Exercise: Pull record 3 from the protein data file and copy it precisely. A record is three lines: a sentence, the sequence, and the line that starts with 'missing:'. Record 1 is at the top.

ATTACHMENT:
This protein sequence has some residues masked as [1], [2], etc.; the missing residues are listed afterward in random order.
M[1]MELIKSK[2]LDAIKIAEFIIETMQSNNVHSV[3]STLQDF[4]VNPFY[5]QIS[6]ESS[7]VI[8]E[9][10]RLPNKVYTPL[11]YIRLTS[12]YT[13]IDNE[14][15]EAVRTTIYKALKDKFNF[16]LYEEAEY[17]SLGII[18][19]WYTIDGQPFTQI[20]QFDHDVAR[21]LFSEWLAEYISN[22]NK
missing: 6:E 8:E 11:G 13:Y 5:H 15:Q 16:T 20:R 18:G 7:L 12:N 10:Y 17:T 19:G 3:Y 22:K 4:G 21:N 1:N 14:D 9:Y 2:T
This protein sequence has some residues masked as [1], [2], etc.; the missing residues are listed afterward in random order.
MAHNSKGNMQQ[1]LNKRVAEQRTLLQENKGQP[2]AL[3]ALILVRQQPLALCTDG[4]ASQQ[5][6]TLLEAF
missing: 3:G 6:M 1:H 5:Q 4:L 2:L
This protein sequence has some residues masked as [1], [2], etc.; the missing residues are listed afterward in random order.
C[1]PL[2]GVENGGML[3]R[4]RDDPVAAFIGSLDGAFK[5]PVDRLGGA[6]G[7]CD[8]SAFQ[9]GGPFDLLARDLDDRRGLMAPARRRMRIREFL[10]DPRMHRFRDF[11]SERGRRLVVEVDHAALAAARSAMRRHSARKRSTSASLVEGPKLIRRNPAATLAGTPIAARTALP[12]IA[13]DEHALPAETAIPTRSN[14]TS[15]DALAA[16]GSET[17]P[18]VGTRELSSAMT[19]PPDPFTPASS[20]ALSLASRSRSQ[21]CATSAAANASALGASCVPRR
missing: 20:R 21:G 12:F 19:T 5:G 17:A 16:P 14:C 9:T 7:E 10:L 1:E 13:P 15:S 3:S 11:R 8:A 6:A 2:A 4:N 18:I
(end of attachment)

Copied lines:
This protein sequence has some residues masked as [1], [2], etc.; the missing residues are listed afterward in random order.
C[1]PL[2]GVENGGML[3]R[4]RDDPVAAFIGSLDGAFK[5]PVDRLGGA[6]G[7]CD[8]SAFQ[9]GGPFDLLARDLDDRRGLMAPARRRMRIREFL[10]DPRMHRFRDF[11]SERGRRLVVEVDHAALAAARSAMRRHSARKRSTSASLVEGPKLIRRNPAATLAGTPIAARTALP[12]IA[13]DEHALPAETAIPTRSN[14]TS[15]DALAA[16]GSET[17]P[18]VGTRELSSAMT[19]PPDPFTPASS[20]ALSLASRSRSQ[21]CATSAAANASALGASCVPRR
missing: 20:R 21:G 12:F 19:T 5:G 17:A 16:P 14:C 9:T 7:E 10:L 1:E 13:P 15:S 3:S 11:R 8:A 6:A 2:A 4:N 18:I